Stretching may not be the first thing you think of when you think of exercise, but it can help manage chronic pain, and it's really good for you. If you don't believe it, just watch your cat or dog when it gets up in the morning. What's the first thing your pet does? Stretch, of course. Stretching relieves muscle stiffness and tension from stress which can help loosen up body parts like your back and neck. People who stretch regularly tend to feel better overall, and they have better mobility than other people their age. One great thing about stretching is that you don't need any equipment, and you can do it from any location and from any position (sitting, standing or lying down).
Many people don't view walking as exercise, but it's actually one of the best things you can do for your health and to manage your chronic pain. Aim for at least half an hour a day, but if you aren't up for that just yet, do what you can and work your way up. Even five minutes a day is better than nothing. The more you do it, the easier it will become, and before you know it, you'll experience less pain and better overall physical and mental health. It's good for your heart and can help improve your mobility as well.
If you've ever thought about giving yoga a try, there is no time like the present. Studies have shown that the combination of certain yoga moves, along with mindful breathing and meditation can help reduce chronic pain in people with health conditions like fibromyalgia. Some of the best yoga poses for pain include the standing side stretch, supine twist, legs up the wall, warrior II, bridge pose, wall plank and butterfly pose. If you aren't sure how to do these poses, or you've never tried yoga before, you may want to take a class or work with a professional to ensure you're not performing the moves wrong and putting yourself in more pain.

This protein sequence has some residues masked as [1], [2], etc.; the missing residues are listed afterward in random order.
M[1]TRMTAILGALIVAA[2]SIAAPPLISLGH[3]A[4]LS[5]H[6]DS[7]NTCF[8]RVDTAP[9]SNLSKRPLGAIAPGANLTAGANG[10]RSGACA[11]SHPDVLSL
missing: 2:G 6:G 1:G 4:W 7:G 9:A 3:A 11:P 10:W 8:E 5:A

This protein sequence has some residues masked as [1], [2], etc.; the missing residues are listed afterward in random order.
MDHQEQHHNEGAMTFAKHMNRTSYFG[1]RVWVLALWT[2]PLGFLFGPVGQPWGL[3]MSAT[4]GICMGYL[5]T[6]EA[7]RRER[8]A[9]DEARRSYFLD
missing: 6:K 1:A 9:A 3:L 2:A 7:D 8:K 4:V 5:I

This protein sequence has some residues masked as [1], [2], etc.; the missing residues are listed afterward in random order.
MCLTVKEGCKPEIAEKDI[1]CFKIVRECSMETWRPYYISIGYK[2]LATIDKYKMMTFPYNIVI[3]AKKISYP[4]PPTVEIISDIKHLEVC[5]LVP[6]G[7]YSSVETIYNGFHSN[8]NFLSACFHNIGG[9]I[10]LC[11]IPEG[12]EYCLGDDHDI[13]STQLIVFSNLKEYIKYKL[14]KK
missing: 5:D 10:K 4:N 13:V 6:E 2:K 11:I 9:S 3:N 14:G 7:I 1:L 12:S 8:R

Few things can help with chronic pain and maintaining your mobility than building strong muscles all throughout your body. The stronger you are, the less likely you are to injure yourself and experience more pain. Strong muscles can also help stabilize your joints and prevent pain in areas like the knees, hips and ankles. Focus on building muscle in your upper body (the chest, shoulders and arms), your lower body (hips, thighs, calves and glutes) and your core for maximum relief. You can start with small hand weights, resistance machines at your gym, body weight exercises or whatever you're most comfortable with.